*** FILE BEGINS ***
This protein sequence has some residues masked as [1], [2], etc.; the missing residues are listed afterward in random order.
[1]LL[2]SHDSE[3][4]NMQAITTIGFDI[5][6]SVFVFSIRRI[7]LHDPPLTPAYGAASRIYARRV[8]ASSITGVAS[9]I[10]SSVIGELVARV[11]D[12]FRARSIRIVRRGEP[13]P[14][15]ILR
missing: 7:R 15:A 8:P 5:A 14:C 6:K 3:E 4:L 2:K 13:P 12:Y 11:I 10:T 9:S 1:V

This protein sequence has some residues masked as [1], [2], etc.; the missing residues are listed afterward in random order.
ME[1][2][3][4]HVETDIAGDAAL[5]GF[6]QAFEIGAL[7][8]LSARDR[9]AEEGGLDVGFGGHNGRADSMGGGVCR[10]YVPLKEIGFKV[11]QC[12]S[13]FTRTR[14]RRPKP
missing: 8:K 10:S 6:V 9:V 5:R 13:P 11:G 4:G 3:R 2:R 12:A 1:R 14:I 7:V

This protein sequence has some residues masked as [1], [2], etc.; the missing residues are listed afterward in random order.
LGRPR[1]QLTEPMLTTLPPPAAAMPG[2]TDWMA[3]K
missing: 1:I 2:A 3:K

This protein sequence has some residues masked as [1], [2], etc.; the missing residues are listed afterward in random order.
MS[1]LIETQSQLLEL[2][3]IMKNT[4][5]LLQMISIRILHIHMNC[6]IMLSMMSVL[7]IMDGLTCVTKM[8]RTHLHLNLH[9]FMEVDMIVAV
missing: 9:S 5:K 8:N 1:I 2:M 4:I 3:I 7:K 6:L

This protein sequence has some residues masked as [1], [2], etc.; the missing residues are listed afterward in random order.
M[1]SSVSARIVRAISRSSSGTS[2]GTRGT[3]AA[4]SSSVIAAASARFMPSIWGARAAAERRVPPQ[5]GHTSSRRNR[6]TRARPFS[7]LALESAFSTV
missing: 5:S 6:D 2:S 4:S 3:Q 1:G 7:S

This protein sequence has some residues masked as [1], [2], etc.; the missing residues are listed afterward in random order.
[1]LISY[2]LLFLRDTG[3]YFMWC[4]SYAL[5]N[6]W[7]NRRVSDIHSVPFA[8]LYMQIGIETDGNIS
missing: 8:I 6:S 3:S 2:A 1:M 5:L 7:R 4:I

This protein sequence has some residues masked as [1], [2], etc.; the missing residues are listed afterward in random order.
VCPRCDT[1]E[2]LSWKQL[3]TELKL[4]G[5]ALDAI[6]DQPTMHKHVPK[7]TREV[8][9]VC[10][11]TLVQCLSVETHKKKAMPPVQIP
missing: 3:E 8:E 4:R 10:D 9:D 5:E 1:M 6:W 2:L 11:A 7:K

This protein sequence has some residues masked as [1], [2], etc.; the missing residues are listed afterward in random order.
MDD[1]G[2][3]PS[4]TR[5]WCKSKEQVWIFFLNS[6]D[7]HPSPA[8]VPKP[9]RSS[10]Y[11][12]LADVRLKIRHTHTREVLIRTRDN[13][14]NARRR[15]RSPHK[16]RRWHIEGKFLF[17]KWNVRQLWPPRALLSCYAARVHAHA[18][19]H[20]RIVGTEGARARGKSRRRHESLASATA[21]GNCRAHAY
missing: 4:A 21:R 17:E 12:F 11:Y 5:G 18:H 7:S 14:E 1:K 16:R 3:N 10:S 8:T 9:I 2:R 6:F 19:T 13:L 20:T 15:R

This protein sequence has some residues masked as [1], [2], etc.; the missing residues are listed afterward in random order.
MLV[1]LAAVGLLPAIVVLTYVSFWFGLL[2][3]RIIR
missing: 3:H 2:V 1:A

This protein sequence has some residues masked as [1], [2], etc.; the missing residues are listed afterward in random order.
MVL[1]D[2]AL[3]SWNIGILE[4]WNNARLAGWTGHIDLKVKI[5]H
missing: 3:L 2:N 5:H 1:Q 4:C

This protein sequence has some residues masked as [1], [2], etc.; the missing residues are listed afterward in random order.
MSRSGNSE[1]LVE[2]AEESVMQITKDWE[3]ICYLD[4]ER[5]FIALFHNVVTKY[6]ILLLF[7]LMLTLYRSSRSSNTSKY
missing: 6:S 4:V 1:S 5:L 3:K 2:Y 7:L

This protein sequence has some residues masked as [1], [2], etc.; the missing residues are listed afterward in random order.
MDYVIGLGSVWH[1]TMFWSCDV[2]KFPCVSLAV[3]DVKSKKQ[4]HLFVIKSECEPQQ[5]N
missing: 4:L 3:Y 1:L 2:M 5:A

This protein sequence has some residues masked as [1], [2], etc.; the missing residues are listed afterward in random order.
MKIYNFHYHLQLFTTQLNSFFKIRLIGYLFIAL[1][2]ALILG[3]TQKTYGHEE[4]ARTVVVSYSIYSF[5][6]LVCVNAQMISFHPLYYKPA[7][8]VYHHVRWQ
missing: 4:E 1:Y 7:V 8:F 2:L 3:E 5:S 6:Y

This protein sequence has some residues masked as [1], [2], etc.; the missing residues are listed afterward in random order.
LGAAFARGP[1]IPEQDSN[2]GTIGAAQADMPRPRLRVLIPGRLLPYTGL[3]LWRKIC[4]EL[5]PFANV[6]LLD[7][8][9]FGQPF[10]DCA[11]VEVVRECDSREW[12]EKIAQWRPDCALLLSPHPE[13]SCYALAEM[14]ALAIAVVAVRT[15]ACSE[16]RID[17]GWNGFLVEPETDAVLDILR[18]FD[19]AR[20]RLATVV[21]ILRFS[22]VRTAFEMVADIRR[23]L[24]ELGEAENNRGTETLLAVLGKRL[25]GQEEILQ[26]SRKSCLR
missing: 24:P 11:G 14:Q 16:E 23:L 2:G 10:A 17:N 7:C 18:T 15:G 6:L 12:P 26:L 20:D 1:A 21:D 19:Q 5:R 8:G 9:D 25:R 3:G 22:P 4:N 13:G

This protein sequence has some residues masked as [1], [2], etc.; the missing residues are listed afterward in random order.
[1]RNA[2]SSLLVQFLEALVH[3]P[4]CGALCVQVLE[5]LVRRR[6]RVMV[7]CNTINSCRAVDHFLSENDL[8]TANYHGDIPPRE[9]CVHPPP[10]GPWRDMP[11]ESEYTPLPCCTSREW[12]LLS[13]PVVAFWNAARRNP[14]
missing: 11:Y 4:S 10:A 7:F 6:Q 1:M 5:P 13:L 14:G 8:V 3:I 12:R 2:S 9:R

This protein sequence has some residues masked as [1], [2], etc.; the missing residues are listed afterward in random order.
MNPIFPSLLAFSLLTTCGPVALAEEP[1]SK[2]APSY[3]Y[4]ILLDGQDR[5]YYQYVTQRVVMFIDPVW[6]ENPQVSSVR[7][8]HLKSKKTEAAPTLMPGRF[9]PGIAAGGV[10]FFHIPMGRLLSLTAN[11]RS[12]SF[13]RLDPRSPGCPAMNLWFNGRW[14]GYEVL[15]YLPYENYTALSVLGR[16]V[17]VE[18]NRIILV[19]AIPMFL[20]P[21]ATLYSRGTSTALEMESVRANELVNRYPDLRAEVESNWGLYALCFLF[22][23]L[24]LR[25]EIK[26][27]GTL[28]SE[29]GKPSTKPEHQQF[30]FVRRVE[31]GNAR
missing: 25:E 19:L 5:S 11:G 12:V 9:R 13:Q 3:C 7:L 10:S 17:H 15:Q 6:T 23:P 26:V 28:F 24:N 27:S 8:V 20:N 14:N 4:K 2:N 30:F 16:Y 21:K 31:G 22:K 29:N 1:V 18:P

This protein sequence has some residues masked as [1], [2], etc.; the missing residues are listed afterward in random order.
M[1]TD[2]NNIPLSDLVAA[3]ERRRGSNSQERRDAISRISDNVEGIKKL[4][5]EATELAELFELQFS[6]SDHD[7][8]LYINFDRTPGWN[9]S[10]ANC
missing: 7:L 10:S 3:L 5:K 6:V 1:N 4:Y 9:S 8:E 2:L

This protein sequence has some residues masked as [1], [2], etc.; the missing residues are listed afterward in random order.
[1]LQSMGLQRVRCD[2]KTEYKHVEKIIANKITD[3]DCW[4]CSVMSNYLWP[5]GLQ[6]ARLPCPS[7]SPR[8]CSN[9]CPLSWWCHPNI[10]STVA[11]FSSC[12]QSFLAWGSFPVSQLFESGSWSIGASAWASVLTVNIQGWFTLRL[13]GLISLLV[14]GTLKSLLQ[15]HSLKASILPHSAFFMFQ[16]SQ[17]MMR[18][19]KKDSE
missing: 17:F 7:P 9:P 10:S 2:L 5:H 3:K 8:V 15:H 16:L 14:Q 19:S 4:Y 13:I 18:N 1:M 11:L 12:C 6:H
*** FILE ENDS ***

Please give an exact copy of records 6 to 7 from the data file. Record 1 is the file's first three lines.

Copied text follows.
This protein sequence has some residues masked as [1], [2], etc.; the missing residues are listed afterward in random order.
[1]LISY[2]LLFLRDTG[3]YFMWC[4]SYAL[5]N[6]W[7]NRRVSDIHSVPFA[8]LYMQIGIETDGNIS
missing: 8:I 6:S 3:S 2:A 1:M 5:L 7:R 4:I

This protein sequence has some residues masked as [1], [2], etc.; the missing residues are listed afterward in random order.
VCPRCDT[1]E[2]LSWKQL[3]TELKL[4]G[5]ALDAI[6]DQPTMHKHVPK[7]TREV[8][9]VC[10][11]TLVQCLSVETHKKKAMPPVQIP
missing: 3:E 8:E 4:R 10:D 9:D 5:E 1:M 6:W 2:L 11:A 7:K